But I also got it stable with a small trick last night.
    I've put both sensors power inputs on an analog output which provides 3.3V and I turn them on just 500ms and initialize the connections again before I am going to read from them, then I turn the signal off, when I'm done.

    Suddenly I am still receiving data (with sometimes a little noise). yay!
    Btw. they are currently 4 meters apart with one wall in between, this is the maximum I've managed. This is where I will want to use a pico in the future as a repeating node :-)

    Thanks a lot for your time and input!

    I can't put my finger on it, but I think its a performance issue that comes up after a while which makes the sending part choke on its data. The issues must be within the TSL module or the I2C connection because just reading from it influences the NRF sending and also freezes the terminal eventually.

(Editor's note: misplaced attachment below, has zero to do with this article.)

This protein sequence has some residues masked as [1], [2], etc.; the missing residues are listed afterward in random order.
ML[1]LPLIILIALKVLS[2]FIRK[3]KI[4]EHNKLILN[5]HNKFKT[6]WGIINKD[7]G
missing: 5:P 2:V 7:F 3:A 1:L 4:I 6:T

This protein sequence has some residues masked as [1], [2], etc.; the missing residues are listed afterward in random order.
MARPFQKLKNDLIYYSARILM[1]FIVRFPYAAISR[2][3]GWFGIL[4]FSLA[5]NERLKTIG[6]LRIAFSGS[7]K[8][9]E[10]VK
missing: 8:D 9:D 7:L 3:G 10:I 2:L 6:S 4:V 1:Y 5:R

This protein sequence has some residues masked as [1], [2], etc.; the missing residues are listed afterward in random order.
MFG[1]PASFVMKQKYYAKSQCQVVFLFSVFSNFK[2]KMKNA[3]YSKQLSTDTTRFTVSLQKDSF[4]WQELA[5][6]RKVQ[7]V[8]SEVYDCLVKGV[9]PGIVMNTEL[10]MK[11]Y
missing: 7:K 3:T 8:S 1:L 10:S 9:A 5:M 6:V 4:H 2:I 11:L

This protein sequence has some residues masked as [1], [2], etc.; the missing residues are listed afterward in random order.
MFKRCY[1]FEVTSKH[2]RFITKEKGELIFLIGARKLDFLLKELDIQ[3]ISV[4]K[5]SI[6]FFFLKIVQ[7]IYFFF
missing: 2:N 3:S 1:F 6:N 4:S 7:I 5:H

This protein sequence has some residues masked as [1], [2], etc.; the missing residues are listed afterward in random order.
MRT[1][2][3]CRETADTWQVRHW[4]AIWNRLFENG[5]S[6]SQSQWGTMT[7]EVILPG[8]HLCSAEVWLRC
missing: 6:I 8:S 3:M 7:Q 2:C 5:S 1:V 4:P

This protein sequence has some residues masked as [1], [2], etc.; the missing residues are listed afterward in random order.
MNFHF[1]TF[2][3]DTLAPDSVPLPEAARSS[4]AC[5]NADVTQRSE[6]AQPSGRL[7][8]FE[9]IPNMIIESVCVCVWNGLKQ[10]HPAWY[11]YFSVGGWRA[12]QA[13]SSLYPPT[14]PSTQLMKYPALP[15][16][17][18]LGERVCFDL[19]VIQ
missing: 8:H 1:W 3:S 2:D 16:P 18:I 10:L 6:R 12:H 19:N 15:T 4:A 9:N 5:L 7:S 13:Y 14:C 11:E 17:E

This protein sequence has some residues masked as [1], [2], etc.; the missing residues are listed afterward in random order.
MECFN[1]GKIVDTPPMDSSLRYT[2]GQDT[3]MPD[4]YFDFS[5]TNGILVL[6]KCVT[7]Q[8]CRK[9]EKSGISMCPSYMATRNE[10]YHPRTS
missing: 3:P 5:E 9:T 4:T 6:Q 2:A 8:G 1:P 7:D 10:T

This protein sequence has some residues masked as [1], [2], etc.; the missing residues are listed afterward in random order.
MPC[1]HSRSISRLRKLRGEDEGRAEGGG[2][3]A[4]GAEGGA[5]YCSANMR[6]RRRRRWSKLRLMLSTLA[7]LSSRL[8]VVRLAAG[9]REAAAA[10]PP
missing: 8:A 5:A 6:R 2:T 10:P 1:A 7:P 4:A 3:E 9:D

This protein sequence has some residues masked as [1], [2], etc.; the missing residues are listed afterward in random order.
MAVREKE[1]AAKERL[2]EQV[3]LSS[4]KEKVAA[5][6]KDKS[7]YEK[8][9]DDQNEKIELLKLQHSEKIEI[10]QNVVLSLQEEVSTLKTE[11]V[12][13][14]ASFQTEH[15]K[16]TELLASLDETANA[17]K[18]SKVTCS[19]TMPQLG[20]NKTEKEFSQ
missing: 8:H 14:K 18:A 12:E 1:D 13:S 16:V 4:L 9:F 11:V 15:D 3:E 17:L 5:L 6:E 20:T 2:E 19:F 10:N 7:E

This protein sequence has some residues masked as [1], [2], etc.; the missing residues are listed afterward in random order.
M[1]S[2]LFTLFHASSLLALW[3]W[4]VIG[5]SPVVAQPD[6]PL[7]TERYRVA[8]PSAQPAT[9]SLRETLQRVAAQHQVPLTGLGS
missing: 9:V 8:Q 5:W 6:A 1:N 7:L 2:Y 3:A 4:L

Thanks again and have a great weekend,

  • Try­ownload/2726/34069/file/nRF24L01P_Produc­t_Specification_1_0.pdf page 59

    It's not the most useful number to know though!

    Glad you got it working, but it's strange that you're having those issues with lockups though. Are you using an up to date firmware (1v71)?

    1 Attachment

    • Screenshot from 2014-12-01 10:07:28.png
  • Yes, I am working on 1v71 – thanks a lot for pointing to the right page! :)

    I'm now going to post the collected data to a nodejs processing server which will create some nice stats in the future and serves as the first step in my improved home automation project :))

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NRF24L01 unreliability